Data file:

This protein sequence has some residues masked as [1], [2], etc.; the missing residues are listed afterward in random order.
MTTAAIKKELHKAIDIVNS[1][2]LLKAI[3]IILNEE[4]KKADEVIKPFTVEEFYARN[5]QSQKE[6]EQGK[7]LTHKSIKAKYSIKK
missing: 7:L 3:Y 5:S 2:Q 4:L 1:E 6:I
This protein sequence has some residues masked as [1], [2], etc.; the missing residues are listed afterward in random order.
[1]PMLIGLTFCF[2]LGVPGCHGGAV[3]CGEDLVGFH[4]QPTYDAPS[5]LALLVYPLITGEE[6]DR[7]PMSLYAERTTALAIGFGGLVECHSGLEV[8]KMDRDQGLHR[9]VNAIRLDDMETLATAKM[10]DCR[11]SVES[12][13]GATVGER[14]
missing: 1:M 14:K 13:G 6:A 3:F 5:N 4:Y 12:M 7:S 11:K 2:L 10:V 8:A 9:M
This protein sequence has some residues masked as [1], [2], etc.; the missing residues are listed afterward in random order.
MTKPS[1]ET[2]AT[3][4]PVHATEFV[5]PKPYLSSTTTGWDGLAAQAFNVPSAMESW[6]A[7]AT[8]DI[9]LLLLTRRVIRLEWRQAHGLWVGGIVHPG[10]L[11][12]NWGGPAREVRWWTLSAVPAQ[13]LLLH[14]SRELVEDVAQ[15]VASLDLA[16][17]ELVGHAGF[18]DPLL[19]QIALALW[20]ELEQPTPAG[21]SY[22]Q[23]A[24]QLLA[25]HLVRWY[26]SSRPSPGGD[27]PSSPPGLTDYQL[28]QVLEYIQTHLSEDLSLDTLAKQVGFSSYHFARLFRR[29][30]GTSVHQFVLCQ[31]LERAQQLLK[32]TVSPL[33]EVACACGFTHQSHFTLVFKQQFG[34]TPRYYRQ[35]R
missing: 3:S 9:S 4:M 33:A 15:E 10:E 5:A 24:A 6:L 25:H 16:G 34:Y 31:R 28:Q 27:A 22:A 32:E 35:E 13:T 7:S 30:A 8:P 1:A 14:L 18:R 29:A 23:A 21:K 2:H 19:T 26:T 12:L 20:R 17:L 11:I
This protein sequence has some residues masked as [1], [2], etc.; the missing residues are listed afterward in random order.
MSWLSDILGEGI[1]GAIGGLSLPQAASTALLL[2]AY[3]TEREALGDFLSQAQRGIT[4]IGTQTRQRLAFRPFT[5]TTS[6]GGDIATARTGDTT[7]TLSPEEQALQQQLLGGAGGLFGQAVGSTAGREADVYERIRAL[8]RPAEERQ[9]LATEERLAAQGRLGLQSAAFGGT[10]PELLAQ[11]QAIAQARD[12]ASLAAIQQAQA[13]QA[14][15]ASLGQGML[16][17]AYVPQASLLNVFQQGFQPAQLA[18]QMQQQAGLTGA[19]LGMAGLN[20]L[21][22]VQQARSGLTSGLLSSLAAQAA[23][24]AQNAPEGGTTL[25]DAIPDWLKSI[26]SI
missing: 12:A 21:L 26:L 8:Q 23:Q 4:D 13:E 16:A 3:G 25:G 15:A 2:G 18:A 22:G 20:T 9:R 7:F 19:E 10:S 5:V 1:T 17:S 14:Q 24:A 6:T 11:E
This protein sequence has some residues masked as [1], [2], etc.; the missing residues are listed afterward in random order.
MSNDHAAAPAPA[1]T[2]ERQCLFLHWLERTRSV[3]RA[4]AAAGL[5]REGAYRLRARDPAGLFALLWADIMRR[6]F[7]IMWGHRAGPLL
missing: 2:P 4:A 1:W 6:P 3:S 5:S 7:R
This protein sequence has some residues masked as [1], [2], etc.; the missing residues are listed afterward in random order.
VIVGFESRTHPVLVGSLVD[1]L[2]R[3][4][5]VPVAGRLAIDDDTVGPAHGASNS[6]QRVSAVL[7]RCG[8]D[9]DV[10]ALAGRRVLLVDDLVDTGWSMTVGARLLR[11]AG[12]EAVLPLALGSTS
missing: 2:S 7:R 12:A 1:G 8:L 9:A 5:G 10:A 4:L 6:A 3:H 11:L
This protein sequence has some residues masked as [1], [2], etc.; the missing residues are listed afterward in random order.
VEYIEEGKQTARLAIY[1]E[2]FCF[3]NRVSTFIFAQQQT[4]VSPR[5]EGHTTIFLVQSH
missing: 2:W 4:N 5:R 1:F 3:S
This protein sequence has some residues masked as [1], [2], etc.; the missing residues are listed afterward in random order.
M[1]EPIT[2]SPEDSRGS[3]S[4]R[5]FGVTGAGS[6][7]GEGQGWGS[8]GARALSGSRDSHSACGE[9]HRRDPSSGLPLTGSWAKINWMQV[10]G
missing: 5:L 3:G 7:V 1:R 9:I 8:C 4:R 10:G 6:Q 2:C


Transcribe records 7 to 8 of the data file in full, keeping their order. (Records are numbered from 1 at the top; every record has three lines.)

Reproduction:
This protein sequence has some residues masked as [1], [2], etc.; the missing residues are listed afterward in random order.
VEYIEEGKQTARLAIY[1]E[2]FCF[3]NRVSTFIFAQQQT[4]VSPR[5]EGHTTIFLVQSH
missing: 2:W 4:N 5:R 1:F 3:S
This protein sequence has some residues masked as [1], [2], etc.; the missing residues are listed afterward in random order.
M[1]EPIT[2]SPEDSRGS[3]S[4]R[5]FGVTGAGS[6][7]GEGQGWGS[8]GARALSGSRDSHSACGE[9]HRRDPSSGLPLTGSWAKINWMQV[10]G
missing: 5:L 3:G 7:V 1:R 9:I 8:C 4:R 10:G 6:Q 2:C